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Interview: Chthonic’s Freddy Lim campaigns for Taiwan, talks forthcoming film

Posted by on October 4, 2016

freddy-lim-meets-the-dali-lama

 

Usually when we interview an artist, they’re on a press junket to talk about their new album, or in town playing a show. When we caught up with Chthonic frontman and Taiwanese parliamentary member Freddy Lim last month, it was for neither. Lim was in the United States not to represent his band, but to campaign for Taiwan to be added into the United Nations. His election into the Parliament as a representative of a new political party, the atply-named New Power Party, was unprecedented. With his party only a year old, he was also here to educate about his new party. We spoke to Lim about his rise to political power, what the metal scene is like in Taiwan, and about the band’s forthcoming film, which features Lamb of God frontman Randy Blythe.

 

I’m here  campaigning for Taiwan’s membership of UN, Taiwan is still not a member of the UN. It is quite odd but it has been a very complicated history and problem and not fixed yet. China always tries to boycott any country that tries to join Taiwan into any international organizations.  So that’s why I am here. And also I hope that the story of Taiwan no matter the audience want to know the music of Taiwan or the culture of Taiwan or the politics of Taiwan.  Through my story I can let people know.

 

So you are a spokesperson basically for Taiwan.

Yeah, as a metal head and also as a parliamentarian.

 

Does it seem like you guys are any closer to making it into the UN?

Its not that easy. It’s more to share the voices of Taiwan, especially that my party is new, only one year old.  But the party has been the third largest party in Taiwan. And according to the research, me and my other two colleagues in my party are the three most popular parliamentarians in the parliament.  We are strongly supported by the young people, so we hope that the politicians in the US can understand the new will of Taiwan because the older people in Taiwan may have differences in lots of views.  The young people are actually very united and stand for Taiwan to join the international community and to fight for our own rights and also contribute what we can contribute to the international community. So yesterday I have met with some congressmen in the US Congress in DC to share all the voices of the Taiwanese young people and the relationship between the US and Taiwan have always been very strong.  So the first thing is to let our friends in congress know that we appreciate the support from the US. We want to strengthen our relationship and also we hope that in the future that when there is an opportunity I hope that our friends in US and around the world can help this free country Taiwan to join the international community.  That is why I am here, yeah.

 

So you are a third party, have there traditionally been two parties in Taiwan? Do you think there is any kind of parallel, do you know enough about what is going on in the United States?   

Yes I know, United States there has always been two parties, two main parties.  But it is a little bit different in Taiwan.  Taiwan has two parties but I do not know how you can describe that in your interview but I hope you can. The two parties in Taiwan, one formed in Taiwan thirty years ago locally. The other one that dominates in Taiwan, which rules Taiwan for more than half a century, it is not local formed in Taiwan.  Its been sent by the Allies during World War II from China. So they ruled Taiwan for just a few years, but they have been defeated by Chinese communists.  They escaped from China to Taiwan to take over Taiwan, to rule Taiwan for seventy years.  That is the history and these are the two parties of Taiwan.  One from China sent from the Allies.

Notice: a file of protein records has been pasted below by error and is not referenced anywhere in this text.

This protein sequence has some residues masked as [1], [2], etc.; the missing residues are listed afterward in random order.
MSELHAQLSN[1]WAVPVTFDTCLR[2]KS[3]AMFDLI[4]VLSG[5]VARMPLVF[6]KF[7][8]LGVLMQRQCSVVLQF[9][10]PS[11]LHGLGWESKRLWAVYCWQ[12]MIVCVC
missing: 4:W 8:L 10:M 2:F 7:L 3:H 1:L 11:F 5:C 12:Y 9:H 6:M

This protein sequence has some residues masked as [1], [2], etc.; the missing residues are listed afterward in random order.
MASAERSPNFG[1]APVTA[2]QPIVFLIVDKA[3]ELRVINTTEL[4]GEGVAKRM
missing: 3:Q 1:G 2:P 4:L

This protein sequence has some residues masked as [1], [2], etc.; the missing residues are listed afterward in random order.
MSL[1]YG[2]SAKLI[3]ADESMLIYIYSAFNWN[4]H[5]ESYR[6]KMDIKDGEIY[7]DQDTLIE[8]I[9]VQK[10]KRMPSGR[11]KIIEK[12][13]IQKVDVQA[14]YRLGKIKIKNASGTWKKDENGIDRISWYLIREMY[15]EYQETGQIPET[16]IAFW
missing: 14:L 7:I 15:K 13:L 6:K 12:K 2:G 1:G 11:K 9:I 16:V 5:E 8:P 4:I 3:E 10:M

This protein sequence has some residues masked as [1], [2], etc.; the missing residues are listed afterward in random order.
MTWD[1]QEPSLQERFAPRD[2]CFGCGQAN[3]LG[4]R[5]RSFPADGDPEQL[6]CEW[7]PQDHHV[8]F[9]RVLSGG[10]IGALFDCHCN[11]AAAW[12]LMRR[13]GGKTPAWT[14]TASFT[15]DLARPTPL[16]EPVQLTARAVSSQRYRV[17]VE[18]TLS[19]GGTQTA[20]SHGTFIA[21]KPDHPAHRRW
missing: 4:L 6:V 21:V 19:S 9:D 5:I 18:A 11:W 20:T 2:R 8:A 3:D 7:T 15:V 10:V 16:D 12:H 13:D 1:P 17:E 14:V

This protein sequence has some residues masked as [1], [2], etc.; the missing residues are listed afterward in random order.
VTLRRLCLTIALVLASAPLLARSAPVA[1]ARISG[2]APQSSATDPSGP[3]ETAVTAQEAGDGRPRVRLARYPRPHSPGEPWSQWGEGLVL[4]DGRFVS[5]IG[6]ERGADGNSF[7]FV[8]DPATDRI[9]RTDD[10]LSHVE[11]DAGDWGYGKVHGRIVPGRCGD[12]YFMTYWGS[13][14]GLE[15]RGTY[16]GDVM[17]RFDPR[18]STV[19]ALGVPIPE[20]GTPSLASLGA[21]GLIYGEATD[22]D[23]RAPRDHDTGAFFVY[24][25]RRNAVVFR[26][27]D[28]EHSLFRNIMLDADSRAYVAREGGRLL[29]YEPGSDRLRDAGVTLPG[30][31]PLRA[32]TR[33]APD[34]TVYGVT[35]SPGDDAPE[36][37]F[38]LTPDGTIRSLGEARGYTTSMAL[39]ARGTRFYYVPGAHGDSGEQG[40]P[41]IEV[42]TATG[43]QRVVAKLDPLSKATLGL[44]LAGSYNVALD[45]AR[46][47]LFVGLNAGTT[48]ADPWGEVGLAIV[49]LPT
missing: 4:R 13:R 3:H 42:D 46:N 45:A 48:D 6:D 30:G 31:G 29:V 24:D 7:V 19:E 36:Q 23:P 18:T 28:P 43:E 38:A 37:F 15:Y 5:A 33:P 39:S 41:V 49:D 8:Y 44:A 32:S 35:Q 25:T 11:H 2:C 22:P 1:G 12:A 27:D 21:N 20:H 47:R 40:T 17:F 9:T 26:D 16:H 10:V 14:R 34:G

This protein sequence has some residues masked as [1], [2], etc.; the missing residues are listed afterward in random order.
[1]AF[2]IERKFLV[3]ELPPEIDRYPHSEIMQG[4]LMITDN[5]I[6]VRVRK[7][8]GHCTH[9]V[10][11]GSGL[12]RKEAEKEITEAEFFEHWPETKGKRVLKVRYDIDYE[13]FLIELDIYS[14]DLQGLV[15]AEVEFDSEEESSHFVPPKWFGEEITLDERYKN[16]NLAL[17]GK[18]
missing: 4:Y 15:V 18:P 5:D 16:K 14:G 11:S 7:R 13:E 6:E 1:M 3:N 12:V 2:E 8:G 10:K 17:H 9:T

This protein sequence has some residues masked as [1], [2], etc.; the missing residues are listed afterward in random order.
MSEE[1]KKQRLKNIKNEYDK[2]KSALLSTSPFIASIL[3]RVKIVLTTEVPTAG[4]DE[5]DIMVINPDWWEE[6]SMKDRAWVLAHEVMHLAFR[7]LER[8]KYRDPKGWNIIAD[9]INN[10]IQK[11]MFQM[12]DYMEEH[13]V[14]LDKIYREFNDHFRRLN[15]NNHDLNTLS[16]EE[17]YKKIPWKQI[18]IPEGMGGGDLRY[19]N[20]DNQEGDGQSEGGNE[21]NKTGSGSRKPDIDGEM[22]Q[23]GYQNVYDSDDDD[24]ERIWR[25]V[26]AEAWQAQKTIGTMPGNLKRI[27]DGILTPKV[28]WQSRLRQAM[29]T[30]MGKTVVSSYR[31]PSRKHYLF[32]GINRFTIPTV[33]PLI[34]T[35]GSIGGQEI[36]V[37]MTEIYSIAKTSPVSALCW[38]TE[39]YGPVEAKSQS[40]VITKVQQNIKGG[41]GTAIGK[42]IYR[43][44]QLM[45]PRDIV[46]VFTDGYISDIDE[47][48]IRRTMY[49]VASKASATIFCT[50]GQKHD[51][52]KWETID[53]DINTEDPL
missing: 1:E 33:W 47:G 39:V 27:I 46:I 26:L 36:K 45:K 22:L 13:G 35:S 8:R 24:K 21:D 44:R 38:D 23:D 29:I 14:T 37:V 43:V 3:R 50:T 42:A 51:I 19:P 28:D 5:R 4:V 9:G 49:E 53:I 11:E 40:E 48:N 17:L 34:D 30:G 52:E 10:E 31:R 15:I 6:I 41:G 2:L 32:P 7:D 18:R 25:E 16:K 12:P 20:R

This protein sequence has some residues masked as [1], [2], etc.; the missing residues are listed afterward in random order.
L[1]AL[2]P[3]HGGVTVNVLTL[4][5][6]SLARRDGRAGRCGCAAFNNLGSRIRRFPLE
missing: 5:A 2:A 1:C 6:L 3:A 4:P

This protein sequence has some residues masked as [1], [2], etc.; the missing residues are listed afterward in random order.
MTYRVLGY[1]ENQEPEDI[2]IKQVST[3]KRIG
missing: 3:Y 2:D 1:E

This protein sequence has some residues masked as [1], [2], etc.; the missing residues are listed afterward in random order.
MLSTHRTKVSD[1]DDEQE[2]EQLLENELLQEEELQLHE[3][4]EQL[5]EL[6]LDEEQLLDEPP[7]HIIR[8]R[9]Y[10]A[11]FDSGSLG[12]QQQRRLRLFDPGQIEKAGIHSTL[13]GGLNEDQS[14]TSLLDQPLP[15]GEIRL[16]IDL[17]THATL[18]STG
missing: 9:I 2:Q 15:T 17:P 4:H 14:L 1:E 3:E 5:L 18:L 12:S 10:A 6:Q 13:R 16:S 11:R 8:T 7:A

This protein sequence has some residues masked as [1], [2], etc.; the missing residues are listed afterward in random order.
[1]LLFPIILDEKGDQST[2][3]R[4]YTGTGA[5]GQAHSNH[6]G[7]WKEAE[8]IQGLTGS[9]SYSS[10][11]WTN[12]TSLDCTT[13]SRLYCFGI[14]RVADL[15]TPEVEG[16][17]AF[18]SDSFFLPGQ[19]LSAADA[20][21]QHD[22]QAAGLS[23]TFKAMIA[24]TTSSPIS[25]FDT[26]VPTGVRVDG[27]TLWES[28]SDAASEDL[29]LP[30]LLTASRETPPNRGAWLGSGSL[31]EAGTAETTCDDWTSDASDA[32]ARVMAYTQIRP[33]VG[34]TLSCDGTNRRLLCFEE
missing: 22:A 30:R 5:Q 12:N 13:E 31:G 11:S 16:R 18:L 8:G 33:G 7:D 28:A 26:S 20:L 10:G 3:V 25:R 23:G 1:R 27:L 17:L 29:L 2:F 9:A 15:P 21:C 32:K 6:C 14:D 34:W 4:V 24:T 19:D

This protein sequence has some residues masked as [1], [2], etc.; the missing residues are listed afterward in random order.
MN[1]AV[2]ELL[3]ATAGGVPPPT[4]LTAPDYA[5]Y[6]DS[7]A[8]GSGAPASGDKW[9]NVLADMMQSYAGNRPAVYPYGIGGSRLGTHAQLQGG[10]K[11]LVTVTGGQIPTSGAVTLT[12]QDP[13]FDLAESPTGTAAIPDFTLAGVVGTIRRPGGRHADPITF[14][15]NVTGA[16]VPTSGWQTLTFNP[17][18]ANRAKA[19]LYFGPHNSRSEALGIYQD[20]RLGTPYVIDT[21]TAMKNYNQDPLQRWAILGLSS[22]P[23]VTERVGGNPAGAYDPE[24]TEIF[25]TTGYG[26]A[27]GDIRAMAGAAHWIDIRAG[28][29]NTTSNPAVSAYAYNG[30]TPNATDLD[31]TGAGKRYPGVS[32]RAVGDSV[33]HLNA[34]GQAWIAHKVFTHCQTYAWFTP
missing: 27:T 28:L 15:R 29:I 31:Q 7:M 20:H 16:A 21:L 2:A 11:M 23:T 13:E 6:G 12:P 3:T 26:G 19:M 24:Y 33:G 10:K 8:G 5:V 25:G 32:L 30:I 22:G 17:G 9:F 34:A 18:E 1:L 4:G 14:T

Seventy years ago?

Yeah, and we are the third party. And we hope not just to balance the two parties or be just the key party between the two big. No, we want to replace the one from China.  So, we hope that it will be a productive relationship between healthy, two party politics in Taiwan.  

 

The second party is relatively new though? How long has the Democratic Progressive party been around?

Thirty, thirty years old and we are only one year old.  We have the same popularity, sometimes we are even higher than the one sent by China.

 

It seems like in America people there has been a lot of excitement about a third party.  No one seems ready for it yet, which is why I find this interesting.  So what came first, politics or music?

Music, definitely music, I started to play piano when I was four.  Then I started to listen to rock music when… I bought Michael Jackson when I was ten I think.  Then I started to listen to Bon Jovi and Guns n’ Roses and then heavier and heavier.  Anthrax, Slayer, Megadeth, Metallica, Obituary, Death.  Then all those extra metal things like black metal, symphonic metal, folk metal.  

 

How did you discover music in Taiwan? Was it easy, was there a lot of western music coming over?

No, when I was younger we bought pirate cassette tapes. Taiwan had been ruled by marshal law for the thirty-eight years.  It was the longest marshal law in Taiwan’s history. By that time the government did not want Taiwanese young people to know what music in the free world sounds like. They don’t like the movies or the music.  You could only get it by pirates.  

 

Was there any metal music in Taiwan?

By that time? No original bands.  Most of them covered American bands and western bands.  

 

Was Chthonic one of the first?

I think we are one of the first to write our own songs.

 

While you were in Taiwan, what led you to become a global band?  Did you want to escape from Taiwan? Did you want to be an internationally famous band or were you just happy with being there? How did you get to the point of where you are now?